“Why would I want to get out of it?” Jimmy asks.

“Lots of people do.”

Phoebe hasn’t lost her knack of keeping him off-balance.

“Jimmy Delahanty,” she says once more. “Oh, my God. I can’t believe it’s you.” She touches his sleeve. “We all had some wild times back in the day.”

None come to mind, but Jimmy nods just the same

“Gosh, it’s great running into you like this, Jimmy. I never get to see any of the old crowd anymore.”

Phoebe mentions several names. But he was never part of the old crowd, and doesn’t know what’s happened to any of them. After a moment of this, he glances at his watch, not wanting to be late back to court. He notices the blind man is rearranging his merchandise, and the thought of cheating him crosses Jimmy’s mind again. Then he realizes Phoebe has asked him a question.

“Am I married? No. How about you? You and Steve still together?

“Steve who?” Phoebe says, tossing her hair.

“I always thought the two of you would end up together ever-after. Everybody did,” Jimmy says.

“Well, everybody was wrong. It’s ancient history.” Phoebe checks her watch. “Well, it’s been great seeing you.”

“Yeah. You, too.”

Phoebe gets up and turns to go. But she pauses and looks back, way back, as if an idea

has just come to her across the fields of time.

“Want to get together later for a drink?” she asks.

“Sure,” Jimmy says. “I’d like that.”

Phoebe names a place on Bardstown Road and leaves. Jimmy laughs. It’s where he works. He can’t wait to see her face when he tells her. 

Before leaving the Hall of Justice, he puts the red plastic badge identifying him as Juror 124 in his pocket, like the judge said to, as a way of protecting his identity. Considering the criminal bent of his thoughts today, Jimmy wonders if perhaps he needs even more protection, if only from himself.

At 5:30, he’s waiting for Phoebe here at the big Cheese Bar & Grille, where happy hour is well-advanced. He’d been surprised when she chose it. He would’ve expected some dim downtown joint. Maybe she was just hungry, or wanted to get away from her work place. Five minutes after he’s grabbed a booth, she makes her entrance. Every man in the place notices.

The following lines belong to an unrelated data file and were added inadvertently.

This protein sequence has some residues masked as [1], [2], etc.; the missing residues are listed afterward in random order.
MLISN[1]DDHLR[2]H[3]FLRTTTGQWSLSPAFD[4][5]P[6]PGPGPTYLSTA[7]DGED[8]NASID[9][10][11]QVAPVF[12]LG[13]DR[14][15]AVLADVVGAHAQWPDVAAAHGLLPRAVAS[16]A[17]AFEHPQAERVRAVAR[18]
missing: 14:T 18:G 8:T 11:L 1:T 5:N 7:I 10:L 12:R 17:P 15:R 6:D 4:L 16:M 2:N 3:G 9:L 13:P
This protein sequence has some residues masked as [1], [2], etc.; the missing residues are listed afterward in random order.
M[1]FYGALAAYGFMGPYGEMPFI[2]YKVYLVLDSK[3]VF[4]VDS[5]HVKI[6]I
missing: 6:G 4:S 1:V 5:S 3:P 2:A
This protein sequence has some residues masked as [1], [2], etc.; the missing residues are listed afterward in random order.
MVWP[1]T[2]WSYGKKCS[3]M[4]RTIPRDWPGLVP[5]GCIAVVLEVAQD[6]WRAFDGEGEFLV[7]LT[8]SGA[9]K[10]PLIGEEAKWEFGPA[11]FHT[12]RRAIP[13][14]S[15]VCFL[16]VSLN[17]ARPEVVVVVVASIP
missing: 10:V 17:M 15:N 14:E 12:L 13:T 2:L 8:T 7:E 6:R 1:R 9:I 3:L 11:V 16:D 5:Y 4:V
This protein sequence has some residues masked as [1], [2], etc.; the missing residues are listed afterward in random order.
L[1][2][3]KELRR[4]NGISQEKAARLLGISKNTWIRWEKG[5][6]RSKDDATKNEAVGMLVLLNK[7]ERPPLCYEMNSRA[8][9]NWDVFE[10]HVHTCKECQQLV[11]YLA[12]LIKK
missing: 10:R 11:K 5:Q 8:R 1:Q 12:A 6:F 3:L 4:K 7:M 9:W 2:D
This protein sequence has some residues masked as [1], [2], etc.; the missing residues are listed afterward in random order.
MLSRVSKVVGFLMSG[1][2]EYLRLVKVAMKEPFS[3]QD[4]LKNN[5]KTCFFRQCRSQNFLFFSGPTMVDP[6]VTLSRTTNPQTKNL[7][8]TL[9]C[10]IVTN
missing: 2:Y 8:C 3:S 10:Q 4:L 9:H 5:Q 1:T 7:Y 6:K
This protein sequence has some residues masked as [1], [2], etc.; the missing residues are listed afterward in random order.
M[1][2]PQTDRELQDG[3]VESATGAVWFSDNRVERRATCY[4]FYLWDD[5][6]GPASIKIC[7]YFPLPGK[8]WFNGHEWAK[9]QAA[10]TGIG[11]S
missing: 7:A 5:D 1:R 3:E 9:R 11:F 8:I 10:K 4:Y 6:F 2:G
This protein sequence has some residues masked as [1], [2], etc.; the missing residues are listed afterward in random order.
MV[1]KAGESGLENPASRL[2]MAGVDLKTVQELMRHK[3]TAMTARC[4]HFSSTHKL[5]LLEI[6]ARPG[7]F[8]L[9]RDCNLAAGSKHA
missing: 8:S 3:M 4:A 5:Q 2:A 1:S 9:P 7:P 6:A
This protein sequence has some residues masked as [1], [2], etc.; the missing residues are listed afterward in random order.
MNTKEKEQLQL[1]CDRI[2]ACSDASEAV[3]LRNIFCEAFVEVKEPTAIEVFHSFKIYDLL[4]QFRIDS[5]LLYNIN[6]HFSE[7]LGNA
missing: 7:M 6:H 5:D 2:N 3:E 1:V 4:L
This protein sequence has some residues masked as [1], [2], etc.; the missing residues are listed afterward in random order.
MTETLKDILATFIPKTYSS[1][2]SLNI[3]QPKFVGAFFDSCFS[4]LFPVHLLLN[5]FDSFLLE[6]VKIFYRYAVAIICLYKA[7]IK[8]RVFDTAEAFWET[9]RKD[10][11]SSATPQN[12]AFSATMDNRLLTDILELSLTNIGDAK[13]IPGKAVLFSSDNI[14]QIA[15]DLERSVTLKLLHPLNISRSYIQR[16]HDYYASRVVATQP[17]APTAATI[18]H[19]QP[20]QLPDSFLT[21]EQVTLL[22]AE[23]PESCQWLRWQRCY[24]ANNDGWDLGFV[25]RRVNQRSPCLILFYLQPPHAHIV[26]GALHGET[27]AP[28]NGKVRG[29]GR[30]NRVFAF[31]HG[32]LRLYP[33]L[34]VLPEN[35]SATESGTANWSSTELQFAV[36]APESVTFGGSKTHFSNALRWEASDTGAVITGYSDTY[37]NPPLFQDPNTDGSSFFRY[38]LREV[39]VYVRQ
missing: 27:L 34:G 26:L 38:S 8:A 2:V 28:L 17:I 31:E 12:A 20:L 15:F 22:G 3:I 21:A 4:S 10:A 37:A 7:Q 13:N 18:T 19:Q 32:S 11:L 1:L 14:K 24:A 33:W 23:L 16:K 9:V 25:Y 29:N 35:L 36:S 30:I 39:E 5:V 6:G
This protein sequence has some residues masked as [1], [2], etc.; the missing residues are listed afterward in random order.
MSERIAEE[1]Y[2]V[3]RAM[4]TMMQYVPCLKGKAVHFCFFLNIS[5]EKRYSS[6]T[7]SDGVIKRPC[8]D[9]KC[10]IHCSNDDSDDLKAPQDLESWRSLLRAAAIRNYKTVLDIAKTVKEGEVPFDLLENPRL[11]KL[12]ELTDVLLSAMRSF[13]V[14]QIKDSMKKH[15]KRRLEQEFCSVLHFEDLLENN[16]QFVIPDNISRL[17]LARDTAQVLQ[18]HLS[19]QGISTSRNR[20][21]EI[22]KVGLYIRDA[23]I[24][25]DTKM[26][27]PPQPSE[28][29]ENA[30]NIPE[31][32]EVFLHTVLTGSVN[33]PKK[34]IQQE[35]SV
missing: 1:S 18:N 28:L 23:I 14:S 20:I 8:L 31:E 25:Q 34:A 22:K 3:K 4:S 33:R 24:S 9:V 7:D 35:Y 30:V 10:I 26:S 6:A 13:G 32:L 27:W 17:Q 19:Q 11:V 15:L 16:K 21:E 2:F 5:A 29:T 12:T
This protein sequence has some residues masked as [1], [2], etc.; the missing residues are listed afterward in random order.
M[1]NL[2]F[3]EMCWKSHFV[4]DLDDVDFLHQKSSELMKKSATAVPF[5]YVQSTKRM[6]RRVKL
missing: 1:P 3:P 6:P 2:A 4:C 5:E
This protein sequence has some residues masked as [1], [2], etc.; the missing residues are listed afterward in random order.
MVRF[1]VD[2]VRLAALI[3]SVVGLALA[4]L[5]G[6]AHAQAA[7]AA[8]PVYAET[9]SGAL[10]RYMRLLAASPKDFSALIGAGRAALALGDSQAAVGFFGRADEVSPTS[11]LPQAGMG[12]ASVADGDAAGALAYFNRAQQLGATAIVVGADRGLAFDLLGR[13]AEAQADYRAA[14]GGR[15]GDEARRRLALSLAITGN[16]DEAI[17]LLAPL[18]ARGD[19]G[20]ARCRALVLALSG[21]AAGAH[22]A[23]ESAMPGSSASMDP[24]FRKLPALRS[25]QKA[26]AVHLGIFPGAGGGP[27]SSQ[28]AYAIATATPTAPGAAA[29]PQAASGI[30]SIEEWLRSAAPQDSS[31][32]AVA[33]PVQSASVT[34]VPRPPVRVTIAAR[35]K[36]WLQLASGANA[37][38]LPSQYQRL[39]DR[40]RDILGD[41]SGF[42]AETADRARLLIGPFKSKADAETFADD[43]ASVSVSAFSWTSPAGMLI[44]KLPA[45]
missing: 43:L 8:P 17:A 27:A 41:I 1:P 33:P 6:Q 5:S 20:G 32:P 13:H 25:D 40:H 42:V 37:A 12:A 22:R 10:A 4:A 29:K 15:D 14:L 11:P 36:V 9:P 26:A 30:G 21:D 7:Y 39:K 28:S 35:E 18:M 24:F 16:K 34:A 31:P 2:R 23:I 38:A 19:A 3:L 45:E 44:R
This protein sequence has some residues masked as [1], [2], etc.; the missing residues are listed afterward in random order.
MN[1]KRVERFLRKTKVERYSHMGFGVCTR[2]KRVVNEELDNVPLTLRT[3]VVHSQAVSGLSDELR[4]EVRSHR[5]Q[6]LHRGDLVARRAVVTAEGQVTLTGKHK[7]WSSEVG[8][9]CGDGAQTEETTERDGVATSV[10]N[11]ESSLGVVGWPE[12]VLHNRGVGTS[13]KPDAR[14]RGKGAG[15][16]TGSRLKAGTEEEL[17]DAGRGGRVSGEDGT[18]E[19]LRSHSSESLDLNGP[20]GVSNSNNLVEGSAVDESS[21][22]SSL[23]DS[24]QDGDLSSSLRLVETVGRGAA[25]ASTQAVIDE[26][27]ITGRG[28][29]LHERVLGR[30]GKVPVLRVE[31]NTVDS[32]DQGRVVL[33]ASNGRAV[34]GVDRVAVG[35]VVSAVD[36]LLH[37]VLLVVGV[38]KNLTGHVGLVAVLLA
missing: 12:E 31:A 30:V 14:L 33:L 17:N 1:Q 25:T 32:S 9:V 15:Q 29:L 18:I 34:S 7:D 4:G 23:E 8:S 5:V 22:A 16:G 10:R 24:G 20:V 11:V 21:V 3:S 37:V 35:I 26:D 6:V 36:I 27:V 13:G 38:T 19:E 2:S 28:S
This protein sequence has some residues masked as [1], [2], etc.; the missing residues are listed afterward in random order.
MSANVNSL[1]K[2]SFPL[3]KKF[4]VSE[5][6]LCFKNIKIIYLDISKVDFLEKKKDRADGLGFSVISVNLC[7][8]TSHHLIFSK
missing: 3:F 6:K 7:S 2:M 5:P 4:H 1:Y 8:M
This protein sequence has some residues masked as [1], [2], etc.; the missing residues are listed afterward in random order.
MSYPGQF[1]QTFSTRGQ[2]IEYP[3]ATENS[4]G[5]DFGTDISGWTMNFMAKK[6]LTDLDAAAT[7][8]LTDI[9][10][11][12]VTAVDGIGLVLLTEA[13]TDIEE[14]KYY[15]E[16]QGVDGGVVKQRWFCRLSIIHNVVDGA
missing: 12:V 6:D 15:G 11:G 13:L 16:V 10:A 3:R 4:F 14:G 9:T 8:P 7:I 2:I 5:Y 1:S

Jimmy says hi.

For happy hour, as Jimmy well knows, there’s no server. After finding out what Phoebe wants to drink, he steps behind the bar and mixes Phoebe a frozen strawberry margarita, today’s three-dollar drink special. Then he pours himself a hoppy draft beer and drops some bills on the counter. With a nod and a grin to Brian, his boss, he brings the drinks back and slides into the booth beside Phoebe.

“You seem to really be making yourself at home here,” she says.

“What makes you say that?” he says, and bullshits her as long as he can before she catches on.

“You sneaky bastard,” Phoebe says. “So how long have you worked here?”

Jimmy smiles as he tells her how he became a part-time bartender at the Big Cheese, where he works three nights a week.

“So the owner of this place used to be your assistant?” Phoebe says.

“Yeah, at the Nook, over in Clifton. We split my hours when I went part-time to go back to school. Then he came into some money and bought this place. I liked him a lot better than my other boss, so here we are.”

“College? What are you studying?” Phoebe says.

“Right now I’m taking general courses until I figure out exactly what I want to do. But I know I want to do something besides bartend all my life.”

“I get that,” she says. “You need to love what you do. I do.”

“But isn’t serving papers dangerous?”

“Oh, yeah, it’s a rush.”

And for a moment, Jimmy thinks of the hypothetical lawyer from the canteen.

“How’d it go today?” Phoebe asks.

“Swell. Got picked for the jury. I’m excited.”

She stirs her margarita. “Really? Sounds like you could use a little more excitement in your life.”

“Well, better than waiting all day in the jury pool.”

“Almost anything would be.”

Jimmy tells her the judge said the jury’s work was important. That even if they just sat there all day, they were making justice possible.

“There’s no justice, Jimmy. Don’t you know that?” Phoebe says.

“Well, the legal system does seem overwhelmed.”

“Tell me about it. I see it every single day,” she says.

“But it’s still my duty as a citizen …” Jimmy begins.

Phoebe interrupts, wanting to hear about Jimmy’s court case. He tells her he can’t discuss the case, that the judge has warned the jurors against this.

“Oh, don’t be such a goody-goody,” Phoebe says. “Why, at this very moment, I’ll bet some of your fellow jurors are talking their fool heads off about it.”

“If I told you, and the judge found out, what do you think would happen?” Jimmy asks.

“He’d probably hold you in contempt. Maybe throw the case out of court. But don’t worry, my lips are sealed.”

Pressing them together, Phoebe leans over, kisses him, and unseals her lips. 

Back at Jimmy’s place off Barrett Avenue, she pulls a joint out of her handbag and smiles at his surprise. Jimmy guesses they’ve both changed since high school. He takes the lighter from her and flicks it to fire. She puts her hand on his as she takes a long toke, then exhales.

“Nice apartment.”

Only four rooms, but Jimmy’s proud of every one of them. He’s hung up several paintings by friends. Asked what she’s been doing for the past ten years, Phoebe says she’s drifted from job to job until getting hired at the sheriff’s office. She’s been there three years.

“That’s great.” Jimmy asks if she’d like some wine and goes to the kitchen for a bottle of his best Chianti. Why is she here? Clearly, a bartender’s life is no rush.

“Where are you living these days?” He hands her a glass of wine.